In a world where many people harbour dreams of writing their own book, few see those dreams materialise. For Yasmine Karimi, a 20-year-old French-Moroccan expat, this aspiration became a reality. She now boasts a memoir that not only chronicles her own life journey but also unveils the intricate narrative of her family's history.

However, what sets her endeavour apart is a unique plot twist. Instead of navigating the daunting task of writing a manuscript all alone, Karimi, who was 19 at the time, chose an unconventional collaborator to pen her autobiography—ChatGPT.

“My interest in artificial intelligence (AI)has been constant since my early teens, particularly after the launch of ChatGPT in November 2022. It was then that I delved deeper into exploring the potential applications of this technology, especially the capabilities of large language models (LLMs),” says Karimi, who’s currently pursuing a Master’s Degree in Finance from Sciences Po Paris (The Paris Institute of Political Studies) in France.

Co-written by ChatGPT

The seamless integration of AI into our daily lives raises intriguing questions about its role in personal storytelling. How deeply can AI delve into authentically representing personal experiences? A question that sparked Karimi’s curiosity, leading her to probe the boundaries of what ChatGPT could accomplish in co-authoring a narrative as personal and nuanced as her own life journey.

“While I observed that others had utilised the technology to write fictional works for commercial purposes, my intention was different. No one had yet ventured to use AI to craft an autobiographical narrative. This presented an exciting opportunity for experimentation and encouraged me to write the memoir,” says Karimi.

Titled 19, the first-of-its-kind memoir comprises personal anecdotes spanning three generations of the family. From her grandparents who endured the hardships of the 60s and 70s, facing extreme poverty in Morocco, to her parents, who moved to Dubai when Karimi was four, the memoir showcases her unique life story. Being exposed to diverse cultures growing up in the UAE also forms an integral part of this narrative.

“There's no such thing as being a stranger here because everyone comes from somewhere else, bringing along their own background, culture, and story. Despite this rich diversity, I feel a strong sense of unity and purpose. It’s like we’re all moving in the same direction, collectively working towards achieving a better life,” she adds.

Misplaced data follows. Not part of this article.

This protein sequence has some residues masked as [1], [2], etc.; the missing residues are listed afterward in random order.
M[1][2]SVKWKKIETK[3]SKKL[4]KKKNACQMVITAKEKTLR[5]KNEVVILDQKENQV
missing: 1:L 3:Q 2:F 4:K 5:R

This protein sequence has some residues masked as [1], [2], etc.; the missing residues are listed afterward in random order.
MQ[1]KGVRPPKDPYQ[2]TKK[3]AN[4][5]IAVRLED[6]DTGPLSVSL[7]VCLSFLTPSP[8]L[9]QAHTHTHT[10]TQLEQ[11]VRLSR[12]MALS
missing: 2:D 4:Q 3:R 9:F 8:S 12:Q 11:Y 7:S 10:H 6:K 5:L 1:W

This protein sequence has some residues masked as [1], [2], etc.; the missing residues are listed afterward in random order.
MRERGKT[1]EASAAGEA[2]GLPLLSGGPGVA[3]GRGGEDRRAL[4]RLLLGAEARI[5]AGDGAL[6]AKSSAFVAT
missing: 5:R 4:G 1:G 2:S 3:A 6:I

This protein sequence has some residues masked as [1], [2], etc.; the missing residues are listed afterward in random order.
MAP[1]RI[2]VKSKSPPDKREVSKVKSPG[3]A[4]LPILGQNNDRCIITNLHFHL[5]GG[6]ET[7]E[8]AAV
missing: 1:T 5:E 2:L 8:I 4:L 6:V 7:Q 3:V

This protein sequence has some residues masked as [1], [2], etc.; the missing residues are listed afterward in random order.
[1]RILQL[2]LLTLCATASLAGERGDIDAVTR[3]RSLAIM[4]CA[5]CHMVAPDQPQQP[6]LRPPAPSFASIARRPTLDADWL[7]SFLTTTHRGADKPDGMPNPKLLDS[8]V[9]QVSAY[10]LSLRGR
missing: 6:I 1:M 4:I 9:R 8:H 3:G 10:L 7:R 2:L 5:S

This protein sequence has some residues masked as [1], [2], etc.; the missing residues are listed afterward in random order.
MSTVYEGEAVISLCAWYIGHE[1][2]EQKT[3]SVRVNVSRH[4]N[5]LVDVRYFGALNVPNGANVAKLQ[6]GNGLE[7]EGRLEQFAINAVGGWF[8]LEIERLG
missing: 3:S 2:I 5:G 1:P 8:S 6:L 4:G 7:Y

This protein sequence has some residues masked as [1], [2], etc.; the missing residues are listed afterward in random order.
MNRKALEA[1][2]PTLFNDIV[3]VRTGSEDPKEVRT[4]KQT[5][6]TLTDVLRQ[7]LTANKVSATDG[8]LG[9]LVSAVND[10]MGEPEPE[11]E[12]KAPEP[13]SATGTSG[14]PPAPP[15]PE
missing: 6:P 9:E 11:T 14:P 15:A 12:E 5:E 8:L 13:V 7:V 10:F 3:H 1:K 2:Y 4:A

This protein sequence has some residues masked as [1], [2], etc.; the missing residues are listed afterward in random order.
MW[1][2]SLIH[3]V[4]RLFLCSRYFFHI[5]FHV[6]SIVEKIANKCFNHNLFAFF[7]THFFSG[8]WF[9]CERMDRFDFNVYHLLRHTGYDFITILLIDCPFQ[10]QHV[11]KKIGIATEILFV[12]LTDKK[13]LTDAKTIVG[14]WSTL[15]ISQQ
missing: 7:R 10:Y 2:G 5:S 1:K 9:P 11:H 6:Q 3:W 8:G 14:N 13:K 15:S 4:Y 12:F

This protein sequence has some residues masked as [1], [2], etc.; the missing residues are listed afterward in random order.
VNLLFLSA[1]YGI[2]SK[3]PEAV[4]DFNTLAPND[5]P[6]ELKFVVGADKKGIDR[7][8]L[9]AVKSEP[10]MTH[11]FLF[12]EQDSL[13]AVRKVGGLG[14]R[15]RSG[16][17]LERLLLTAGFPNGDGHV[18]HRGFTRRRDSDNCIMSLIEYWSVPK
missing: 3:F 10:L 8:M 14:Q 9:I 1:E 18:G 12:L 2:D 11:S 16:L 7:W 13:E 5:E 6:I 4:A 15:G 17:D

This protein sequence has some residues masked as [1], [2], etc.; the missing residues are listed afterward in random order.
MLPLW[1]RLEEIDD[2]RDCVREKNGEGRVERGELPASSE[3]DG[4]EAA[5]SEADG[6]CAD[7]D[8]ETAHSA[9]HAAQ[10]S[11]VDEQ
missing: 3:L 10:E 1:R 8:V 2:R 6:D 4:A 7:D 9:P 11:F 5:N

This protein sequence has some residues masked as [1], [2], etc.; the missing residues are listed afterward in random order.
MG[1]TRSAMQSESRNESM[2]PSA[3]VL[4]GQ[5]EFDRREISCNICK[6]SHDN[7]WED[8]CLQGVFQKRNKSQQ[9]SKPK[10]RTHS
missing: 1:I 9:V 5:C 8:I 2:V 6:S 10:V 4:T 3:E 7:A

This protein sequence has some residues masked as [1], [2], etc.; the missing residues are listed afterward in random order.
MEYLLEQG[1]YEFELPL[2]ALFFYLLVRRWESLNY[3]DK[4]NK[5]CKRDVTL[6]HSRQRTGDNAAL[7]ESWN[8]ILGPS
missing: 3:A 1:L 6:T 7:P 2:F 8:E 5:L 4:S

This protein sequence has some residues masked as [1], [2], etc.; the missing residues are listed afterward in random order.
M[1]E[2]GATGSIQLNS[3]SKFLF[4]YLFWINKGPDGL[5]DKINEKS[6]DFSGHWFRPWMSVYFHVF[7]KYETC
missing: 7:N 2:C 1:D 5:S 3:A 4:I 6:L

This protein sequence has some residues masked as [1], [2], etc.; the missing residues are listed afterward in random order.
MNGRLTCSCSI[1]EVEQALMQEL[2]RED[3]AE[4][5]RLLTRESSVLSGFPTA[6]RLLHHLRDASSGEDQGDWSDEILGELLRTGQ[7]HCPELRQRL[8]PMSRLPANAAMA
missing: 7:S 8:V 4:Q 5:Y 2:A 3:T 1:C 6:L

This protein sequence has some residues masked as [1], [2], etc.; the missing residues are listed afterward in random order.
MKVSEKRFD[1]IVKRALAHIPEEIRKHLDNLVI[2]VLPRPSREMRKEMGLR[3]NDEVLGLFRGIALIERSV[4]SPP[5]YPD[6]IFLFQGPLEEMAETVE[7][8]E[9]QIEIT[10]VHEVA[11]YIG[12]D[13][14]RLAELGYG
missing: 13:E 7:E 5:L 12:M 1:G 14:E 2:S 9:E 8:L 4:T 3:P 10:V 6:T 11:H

‘More of a collaborator than a tool'

Giving voice to stories that might otherwise remain untold—this is the power of AI. “It’s more of a collaborator than just a tool,” says Karimi. “Typically, a tool is something that performs a single task, but ChatGPT goes way beyond that. It's almost as if you're engaging in a conversation back and forth with it.”

According to the young author, generative AI doesn't diminish or hinder our intelligence or creativity but can instead help amplify human potential. “In fact, I see generative AI as even more powerful because it acts as an equaliser. For the first time, individuals who may not have strong writing skills or access to traditional publishing resources are able to write a book on their own,” says Karimi.

19 hours, 19 chapters

What’s astonishing is that with 19 chapters in the book—one for each year she has lived—it only took Karimi 19 hours to write the elaborate memoir. “The methodology was quite straightforward. It began like any conversation with ChatGPT, with a prompt. Within that prompt, I provided personal data.”

Karimi began the writing journey by feeding ChatGPT with information about the stories of her parents and grandparents as well as data about herself. “I submitted cover letters, emails, and tweets that I had written, showcasing my unique writing style. I also included photos of myself and images of places I had lived in Dubai and Abu Dhabi, so it could add depth to the narrative.”